Background Briefing on Further Sanctions Under the Iran Sanctions Act

Special Briefing
Senior State Department Official
Via Teleconference
Washington, DC
August 10, 2012

MODERATOR: Good afternoon, everyone. Today we have [Senior Administration Official]. This call will be on background, attributable to a Senior Administration Official. [Senior Administration Official] will start out the call with a few remarks, and then we can go into some Q&A. We do have a limited amount of time, but we’ll try and get through as many questions as we can.

With that, let me turn it over to [Senior Administration Official].

SENIOR ADMINISTRATION OFFICIAL: Thanks, [Moderator], and thanks for everyone for calling in for this this afternoon. I know we’re getting late on a Friday afternoon in August, so I’m going to try and keep these remarks brief.

As I know you’ve seen from the statement that went out a couple of hours ago, today the Administration has imposed sanctions on the Syrian state-run oil company Sytrol under the Iran Sanctions Act as that act has been amended over the years by the Comprehensive Iran Sanctions Accountability and Divestment Act. These sanctions are because of transactions that Sytrol engaged in with Iran’s energy sector, and I think the action we’re taking today highlights the really serious concerns that the United States has about the close ties shared by the Iranian and Syrian regimes and the fact that we, the United States, are committed to using every tool available to prevent regional destabilization.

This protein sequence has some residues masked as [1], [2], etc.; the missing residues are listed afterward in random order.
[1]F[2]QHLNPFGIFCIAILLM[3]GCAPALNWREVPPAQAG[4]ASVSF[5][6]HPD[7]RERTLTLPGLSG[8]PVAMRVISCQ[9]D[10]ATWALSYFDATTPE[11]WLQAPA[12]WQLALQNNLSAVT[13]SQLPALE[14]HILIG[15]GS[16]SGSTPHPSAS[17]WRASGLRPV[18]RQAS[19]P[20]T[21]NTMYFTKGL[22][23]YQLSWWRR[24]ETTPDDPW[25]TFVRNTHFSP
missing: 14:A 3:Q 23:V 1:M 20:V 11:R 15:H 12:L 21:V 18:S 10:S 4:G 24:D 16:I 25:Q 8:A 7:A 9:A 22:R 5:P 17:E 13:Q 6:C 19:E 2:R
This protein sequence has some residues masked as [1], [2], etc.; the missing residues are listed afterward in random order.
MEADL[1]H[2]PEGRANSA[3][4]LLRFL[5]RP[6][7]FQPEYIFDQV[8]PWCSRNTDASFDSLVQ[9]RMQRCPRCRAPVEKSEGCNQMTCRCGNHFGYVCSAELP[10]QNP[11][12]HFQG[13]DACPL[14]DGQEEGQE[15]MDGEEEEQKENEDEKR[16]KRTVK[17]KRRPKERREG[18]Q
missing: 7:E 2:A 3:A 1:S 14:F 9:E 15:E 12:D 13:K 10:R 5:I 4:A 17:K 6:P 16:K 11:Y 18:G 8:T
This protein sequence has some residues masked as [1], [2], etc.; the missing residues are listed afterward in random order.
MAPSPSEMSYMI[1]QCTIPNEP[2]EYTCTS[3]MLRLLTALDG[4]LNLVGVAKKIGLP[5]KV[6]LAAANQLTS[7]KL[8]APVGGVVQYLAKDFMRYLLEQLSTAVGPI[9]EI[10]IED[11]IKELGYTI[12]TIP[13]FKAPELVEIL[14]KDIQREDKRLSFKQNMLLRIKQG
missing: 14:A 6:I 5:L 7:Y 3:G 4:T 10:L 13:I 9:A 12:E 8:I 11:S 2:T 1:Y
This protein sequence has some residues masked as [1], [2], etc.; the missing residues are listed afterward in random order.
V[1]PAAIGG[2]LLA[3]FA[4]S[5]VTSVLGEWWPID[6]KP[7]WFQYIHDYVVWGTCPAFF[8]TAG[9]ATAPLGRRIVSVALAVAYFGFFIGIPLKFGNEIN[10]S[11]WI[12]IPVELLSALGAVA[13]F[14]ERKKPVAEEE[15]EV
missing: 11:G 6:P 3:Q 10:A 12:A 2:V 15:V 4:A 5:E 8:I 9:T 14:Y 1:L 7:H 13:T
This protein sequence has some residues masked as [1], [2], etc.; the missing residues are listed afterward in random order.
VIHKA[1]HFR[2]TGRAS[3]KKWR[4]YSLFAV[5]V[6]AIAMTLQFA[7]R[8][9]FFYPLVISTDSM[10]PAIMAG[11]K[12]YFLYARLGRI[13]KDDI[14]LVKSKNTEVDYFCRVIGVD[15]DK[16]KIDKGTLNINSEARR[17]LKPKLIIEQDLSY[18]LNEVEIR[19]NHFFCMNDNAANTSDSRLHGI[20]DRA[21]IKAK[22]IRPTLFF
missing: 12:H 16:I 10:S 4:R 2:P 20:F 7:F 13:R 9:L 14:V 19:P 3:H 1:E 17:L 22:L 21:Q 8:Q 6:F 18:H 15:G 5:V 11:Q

In April of this year, Syria and Iran engaged in a two-way trade in the energy sector in which Syria sent 33,000 metric tons of gasoline to Iran. The United States has determined that the value of that gasoline that was delivered by Sytrol to Iran this last April was over 36 million, which significantly exceeds the thresholds needed to trigger sanctions under the applicable laws.